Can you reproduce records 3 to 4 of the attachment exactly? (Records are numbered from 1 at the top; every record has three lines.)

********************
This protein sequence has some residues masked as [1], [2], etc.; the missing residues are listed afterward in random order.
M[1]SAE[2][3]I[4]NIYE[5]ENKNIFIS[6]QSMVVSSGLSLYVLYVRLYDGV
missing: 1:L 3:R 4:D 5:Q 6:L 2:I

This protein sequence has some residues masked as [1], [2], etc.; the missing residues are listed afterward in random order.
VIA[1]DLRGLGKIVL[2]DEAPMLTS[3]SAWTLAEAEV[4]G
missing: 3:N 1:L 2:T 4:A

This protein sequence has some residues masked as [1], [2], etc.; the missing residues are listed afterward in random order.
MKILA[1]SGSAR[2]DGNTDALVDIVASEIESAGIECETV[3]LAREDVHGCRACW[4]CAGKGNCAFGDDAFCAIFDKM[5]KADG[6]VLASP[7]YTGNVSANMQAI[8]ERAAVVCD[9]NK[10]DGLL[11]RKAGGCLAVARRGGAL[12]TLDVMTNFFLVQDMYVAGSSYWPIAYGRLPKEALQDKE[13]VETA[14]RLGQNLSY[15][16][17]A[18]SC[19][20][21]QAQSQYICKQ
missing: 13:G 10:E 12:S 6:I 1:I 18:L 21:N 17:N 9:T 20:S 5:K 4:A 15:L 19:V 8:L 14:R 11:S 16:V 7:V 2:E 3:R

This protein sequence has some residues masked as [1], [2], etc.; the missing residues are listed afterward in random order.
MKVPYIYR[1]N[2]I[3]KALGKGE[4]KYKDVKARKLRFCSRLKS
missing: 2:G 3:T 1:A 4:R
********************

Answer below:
This protein sequence has some residues masked as [1], [2], etc.; the missing residues are listed afterward in random order.
MKILA[1]SGSAR[2]DGNTDALVDIVASEIESAGIECETV[3]LAREDVHGCRACW[4]CAGKGNCAFGDDAFCAIFDKM[5]KADG[6]VLASP[7]YTGNVSANMQAI[8]ERAAVVCD[9]NK[10]DGLL[11]RKAGGCLAVARRGGAL[12]TLDVMTNFFLVQDMYVAGSSYWPIAYGRLPKEALQDKE[13]VETA[14]RLGQNLSY[15][16][17]A[18]SC[19][20][21]QAQSQYICKQ
missing: 13:G 10:E 12:S 6:I 1:I 18:L 21:N 17:N 9:T 20:S 5:K 4:A 15:L 19:V 8:L 14:R 11:S 16:V 7:V 2:E 3:R

This protein sequence has some residues masked as [1], [2], etc.; the missing residues are listed afterward in random order.
MKVPYIYR[1]N[2]I[3]KALGKGE[4]KYKDVKARKLRFCSRLKS
missing: 2:G 3:T 1:A 4:R